Apparently one of the GGs broke down and when they tried to recover it some youths tried to take so kit from the vehicle. After a bit of pushing and shoving it broke out into a fight and our guys ended up defending themselves, the wagon and the Police escort. 

Needless to say our guys came out on top and we had the thanks of the Police.

After that incident we had a Police response team to back us up on all calls in the evening just in case we had any more trouble.

 


Day 8.

 

18th July 2001

First call off the day an RTA call to Hooten Road near Bromborough. Our GG was dispatch from Bromborough so they where on scene very quickly but unable to control the rapid fire spread. By the time we got there the fire had been extinguished but the Range Rover was completely gutted.

The only concern I had was the MMMF danger that the new Range Rover had due to the Carbon Fiber wings. All my team were aware of the dangers, but the GG crew were not.

The second call was a house fire in a derelict estate and as we parked up at the address a small kid of about 6 or 7 led me straight to the fire so no prizes for guessing who started the fire.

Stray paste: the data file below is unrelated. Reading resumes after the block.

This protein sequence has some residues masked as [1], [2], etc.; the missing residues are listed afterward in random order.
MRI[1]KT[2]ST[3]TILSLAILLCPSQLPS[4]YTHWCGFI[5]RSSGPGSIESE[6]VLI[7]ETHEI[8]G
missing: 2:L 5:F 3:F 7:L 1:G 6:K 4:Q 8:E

As usual both FRT and GG crews worked together to extinguish the fire successfully.

 


Day 9.

 

19th July 2001

Today a new development. A house fire again in a derelict building but this time there was a nice surprise for my BA team. Just inside the building on the other side of the fire. Two Butane Gas cylinders had been placed so that they became involved in the fire. 

Thank god the fire had not developed for them to become an issue. There was also an empty plastic petrol container just lying beside where the fire started.

 


 

Day 10

 

20th July 2001

 

0900 Merseyside Fire service take over all calls until 1800 on the Monday 23rd July. We get the FRT checked and put away so that we can all go home for a short weekend.

 

 


 

Day 1 Phase Two

 

23rd July 2001